Monday, December 13, 2010

Matthew 1:1-17, The Women In Jesus' Lineage

Matthew divided Jesus’ record into three sections. He left out certain names in Jesus’ genealogy on purpose. In the Hebrew language there were no vowels and no numbers. The vowels were intuited and Hebrew letters did double duty as numbers whenever needed. The Hebrew letters for “David” were “DWD,” which, when representing numbers, added up to 14. So Matthew put fourteen names in each section, and made three sections, one for each letter in David’s name. Jesus’s genealogy also mirrored the three great periods in Israel’s history up to that point.

1 This is the genealogy of Jesus the Messiah the son of David, the son of Abraham:
2 Abraham was the father of Isaac,
Isaac the father of Jacob,
Jacob the father of Judah and his brothers,
3 Judah the father of Perez and Zerah, whose mother was Tamar,
Perez the father of Hezron,
Hezron the father of Ram,
4 Ram the father of Amminadab,
Amminadab the father of Nahshon,
Nahshon the father of Salmon,
5 Salmon the father of Boaz, whose mother was Rahab,
Boaz the father of Obed, whose mother was Ruth,
Obed the father of Jesse,
6 and Jesse the father of King David.

David was the father of Solomon, whose mother had been Uriah’s wife,
7 Solomon the father of Rehoboam,
Rehoboam the father of Abijah,
Abijah the father of Asa,
8 Asa the father of Jehoshaphat,
Jehoshaphat the father of Jehoram,
Jehoram the father of Uzziah,
9 Uzziah the father of Jotham,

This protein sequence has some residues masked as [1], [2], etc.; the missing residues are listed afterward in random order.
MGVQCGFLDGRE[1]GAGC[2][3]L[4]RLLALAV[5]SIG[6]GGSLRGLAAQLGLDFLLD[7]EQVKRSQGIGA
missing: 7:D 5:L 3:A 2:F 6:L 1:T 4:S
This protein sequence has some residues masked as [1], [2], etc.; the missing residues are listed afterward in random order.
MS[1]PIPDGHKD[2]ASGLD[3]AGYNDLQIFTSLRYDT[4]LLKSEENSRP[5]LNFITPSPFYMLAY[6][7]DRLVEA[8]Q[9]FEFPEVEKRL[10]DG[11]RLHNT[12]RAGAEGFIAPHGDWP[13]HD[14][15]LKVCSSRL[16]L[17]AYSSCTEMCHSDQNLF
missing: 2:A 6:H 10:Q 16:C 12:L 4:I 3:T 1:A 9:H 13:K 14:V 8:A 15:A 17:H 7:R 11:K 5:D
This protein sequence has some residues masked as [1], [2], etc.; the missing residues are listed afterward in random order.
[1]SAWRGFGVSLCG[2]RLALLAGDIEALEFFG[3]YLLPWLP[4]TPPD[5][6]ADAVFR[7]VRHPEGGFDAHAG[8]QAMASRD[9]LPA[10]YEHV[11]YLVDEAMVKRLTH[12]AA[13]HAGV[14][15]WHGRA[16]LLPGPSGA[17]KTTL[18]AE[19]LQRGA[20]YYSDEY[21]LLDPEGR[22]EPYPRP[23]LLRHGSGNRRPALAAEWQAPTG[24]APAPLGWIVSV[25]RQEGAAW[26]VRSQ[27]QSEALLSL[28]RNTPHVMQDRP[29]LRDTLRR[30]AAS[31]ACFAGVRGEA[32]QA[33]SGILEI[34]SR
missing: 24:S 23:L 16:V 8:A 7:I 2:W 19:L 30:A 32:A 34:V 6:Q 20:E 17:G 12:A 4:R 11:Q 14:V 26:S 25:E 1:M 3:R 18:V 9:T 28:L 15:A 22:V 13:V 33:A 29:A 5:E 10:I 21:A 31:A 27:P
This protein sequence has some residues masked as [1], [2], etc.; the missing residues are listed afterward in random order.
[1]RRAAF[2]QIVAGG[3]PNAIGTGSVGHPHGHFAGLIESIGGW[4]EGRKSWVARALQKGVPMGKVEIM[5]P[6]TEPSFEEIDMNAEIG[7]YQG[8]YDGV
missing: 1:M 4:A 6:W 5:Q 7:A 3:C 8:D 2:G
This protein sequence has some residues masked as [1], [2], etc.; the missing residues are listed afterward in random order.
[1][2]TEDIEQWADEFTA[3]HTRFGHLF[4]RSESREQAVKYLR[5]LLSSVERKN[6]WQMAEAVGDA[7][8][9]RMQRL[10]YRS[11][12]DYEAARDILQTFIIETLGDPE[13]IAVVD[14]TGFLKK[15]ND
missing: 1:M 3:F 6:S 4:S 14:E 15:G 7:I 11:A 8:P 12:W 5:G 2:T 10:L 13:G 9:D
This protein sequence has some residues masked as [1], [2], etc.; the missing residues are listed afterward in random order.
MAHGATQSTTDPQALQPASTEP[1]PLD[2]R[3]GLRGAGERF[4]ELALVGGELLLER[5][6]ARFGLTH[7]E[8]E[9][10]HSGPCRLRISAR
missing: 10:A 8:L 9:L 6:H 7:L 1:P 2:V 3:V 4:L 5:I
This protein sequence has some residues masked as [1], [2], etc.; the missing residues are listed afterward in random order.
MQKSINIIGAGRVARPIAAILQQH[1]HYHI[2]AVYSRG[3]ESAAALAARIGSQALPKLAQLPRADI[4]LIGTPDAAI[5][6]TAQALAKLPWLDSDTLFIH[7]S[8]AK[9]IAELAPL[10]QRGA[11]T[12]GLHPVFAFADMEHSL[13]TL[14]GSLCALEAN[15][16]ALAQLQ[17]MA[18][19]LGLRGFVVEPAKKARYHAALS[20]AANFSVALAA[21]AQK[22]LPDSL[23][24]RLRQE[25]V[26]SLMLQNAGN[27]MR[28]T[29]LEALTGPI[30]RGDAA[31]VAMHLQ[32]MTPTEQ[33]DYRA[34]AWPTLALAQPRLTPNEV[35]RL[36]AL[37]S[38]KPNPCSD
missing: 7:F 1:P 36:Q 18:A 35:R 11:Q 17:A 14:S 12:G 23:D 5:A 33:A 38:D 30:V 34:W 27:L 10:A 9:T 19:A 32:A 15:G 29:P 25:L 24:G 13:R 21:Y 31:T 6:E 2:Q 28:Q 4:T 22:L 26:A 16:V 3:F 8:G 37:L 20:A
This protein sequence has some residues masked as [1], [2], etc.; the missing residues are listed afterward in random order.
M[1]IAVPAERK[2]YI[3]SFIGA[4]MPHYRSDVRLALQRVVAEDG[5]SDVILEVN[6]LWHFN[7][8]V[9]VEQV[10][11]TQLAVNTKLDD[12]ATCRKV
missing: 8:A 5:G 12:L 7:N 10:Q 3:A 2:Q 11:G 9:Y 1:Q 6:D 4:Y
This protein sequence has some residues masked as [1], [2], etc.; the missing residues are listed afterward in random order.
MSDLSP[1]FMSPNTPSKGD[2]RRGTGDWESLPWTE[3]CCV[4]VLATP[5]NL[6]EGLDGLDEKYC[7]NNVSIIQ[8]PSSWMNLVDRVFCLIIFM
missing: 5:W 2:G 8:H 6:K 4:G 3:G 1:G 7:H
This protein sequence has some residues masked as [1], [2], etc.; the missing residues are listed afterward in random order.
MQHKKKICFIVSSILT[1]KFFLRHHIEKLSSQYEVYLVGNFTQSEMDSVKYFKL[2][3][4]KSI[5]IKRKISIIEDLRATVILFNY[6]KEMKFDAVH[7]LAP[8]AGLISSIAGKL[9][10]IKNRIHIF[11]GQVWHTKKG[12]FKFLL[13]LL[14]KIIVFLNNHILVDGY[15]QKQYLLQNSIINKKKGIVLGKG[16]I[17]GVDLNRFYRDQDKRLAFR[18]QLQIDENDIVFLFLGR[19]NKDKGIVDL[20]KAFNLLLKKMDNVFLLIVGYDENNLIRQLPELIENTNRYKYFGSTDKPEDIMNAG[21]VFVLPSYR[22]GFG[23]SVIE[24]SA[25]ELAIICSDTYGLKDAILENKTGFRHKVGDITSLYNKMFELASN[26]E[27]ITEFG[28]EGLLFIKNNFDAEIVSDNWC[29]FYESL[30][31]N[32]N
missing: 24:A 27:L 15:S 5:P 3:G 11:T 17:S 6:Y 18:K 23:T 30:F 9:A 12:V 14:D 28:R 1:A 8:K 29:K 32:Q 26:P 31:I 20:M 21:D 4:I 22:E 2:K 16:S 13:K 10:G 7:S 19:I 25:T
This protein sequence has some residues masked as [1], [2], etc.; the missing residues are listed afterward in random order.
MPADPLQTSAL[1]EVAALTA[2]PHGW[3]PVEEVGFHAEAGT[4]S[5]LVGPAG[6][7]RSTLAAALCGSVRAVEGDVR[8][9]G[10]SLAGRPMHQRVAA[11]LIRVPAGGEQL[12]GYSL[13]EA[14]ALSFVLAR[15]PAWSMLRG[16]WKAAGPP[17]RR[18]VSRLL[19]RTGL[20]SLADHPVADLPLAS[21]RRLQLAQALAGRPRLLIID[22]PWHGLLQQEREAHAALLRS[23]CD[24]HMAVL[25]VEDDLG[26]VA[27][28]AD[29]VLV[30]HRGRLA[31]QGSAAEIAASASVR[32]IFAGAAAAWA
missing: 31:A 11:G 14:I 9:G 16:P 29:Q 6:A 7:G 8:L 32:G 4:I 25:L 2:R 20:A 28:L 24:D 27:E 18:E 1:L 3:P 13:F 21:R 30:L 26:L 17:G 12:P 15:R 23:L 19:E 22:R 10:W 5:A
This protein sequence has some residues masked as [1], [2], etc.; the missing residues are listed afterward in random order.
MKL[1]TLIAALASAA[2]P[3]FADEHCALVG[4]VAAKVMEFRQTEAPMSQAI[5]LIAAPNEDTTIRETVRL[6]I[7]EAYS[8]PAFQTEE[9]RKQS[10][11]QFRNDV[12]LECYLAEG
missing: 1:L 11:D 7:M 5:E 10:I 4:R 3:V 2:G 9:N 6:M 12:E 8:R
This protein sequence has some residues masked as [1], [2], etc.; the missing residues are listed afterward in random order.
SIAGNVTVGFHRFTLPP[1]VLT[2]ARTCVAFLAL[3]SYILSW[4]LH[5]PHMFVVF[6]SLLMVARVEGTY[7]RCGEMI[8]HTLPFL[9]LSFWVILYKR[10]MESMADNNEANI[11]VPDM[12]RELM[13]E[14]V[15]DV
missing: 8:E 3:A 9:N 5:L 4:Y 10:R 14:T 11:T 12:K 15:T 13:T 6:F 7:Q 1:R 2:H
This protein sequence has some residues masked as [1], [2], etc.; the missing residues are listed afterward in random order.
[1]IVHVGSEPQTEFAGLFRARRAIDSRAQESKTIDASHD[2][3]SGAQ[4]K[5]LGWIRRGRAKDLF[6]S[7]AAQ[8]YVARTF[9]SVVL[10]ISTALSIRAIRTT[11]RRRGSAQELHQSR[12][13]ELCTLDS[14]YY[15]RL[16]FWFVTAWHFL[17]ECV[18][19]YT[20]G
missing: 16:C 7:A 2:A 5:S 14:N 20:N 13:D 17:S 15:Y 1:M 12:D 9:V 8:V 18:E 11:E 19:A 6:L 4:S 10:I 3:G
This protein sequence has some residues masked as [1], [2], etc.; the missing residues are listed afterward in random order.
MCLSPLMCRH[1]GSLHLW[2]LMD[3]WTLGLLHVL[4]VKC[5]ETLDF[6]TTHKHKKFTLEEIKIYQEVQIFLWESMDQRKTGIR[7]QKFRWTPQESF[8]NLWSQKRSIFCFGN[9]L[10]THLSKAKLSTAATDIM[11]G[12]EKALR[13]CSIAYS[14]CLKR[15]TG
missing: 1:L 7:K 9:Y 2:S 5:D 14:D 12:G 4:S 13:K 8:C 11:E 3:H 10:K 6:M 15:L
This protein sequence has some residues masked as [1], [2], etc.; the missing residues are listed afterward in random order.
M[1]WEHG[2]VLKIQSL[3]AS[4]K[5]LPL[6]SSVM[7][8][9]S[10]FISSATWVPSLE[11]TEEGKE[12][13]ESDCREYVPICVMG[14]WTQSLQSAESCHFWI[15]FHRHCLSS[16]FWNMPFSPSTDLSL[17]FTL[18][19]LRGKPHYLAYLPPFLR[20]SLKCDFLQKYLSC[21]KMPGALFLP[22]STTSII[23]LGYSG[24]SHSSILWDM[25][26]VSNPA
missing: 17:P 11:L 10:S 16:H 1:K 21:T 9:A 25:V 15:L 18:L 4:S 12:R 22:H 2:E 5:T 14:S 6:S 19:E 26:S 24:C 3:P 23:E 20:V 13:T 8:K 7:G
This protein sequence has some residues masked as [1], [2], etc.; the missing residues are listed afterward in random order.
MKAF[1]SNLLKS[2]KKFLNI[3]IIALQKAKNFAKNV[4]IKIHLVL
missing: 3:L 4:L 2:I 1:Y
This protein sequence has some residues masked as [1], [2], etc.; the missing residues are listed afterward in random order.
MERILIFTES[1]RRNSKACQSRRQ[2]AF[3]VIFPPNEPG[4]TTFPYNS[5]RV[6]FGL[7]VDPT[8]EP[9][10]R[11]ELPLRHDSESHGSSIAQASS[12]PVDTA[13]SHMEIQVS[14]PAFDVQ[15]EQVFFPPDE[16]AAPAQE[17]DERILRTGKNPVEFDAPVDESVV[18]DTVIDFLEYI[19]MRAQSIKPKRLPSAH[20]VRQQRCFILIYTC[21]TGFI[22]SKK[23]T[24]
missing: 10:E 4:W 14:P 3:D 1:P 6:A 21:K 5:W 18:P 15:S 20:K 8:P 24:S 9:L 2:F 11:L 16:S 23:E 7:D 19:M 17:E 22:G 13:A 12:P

Jotham the father of Ahaz,
Ahaz the father of Hezekiah,
10 Hezekiah the father of Manasseh,
Manasseh the father of Amon,
Amon the father of Josiah,
11 and Josiah the father of Jeconiah and his brothers at the time of the exile to Babylon.

12 After the exile to Babylon:
Jeconiah was the father of Shealtiel,
Shealtiel the father of Zerubbabel,
13 Zerubbabel the father of Abihud,
Abihud the father of Eliakim,
Eliakim the father of Azor,
14 Azor the father of Zadok,
Zadok the father of Akim,
Akim the father of Elihud,
15 Elihud the father of Eleazar,
Eleazar the father of Matthan,
Matthan the father of Jacob,
16 and Jacob the father of Joseph, the husband of Mary, and Mary was the mother of Jesus who is called the Messiah.

17 Thus there were fourteen generations in all from Abraham to David, fourteen from David to the exile to Babylon, and fourteen from the exile to the Messiah.

In our scientific age we would have wanted an exhaustive list as proof. But to the ancient Jewish mind, this was actually very convenient. Matthew was writing in a way to help people memorize his gospel because in his day not everyone possessed their own copy of the scriptures; memorizing was the only way people could have ready access to God’s word. “Father of” meant direct genetic descendant of, and if they wanted whatever names were left out they could easily look them up given the material they already had in Matthew’s record. What’s more, if they knew their history well, since it’s all in the Old Testament, they could have mentally filled in what was missing.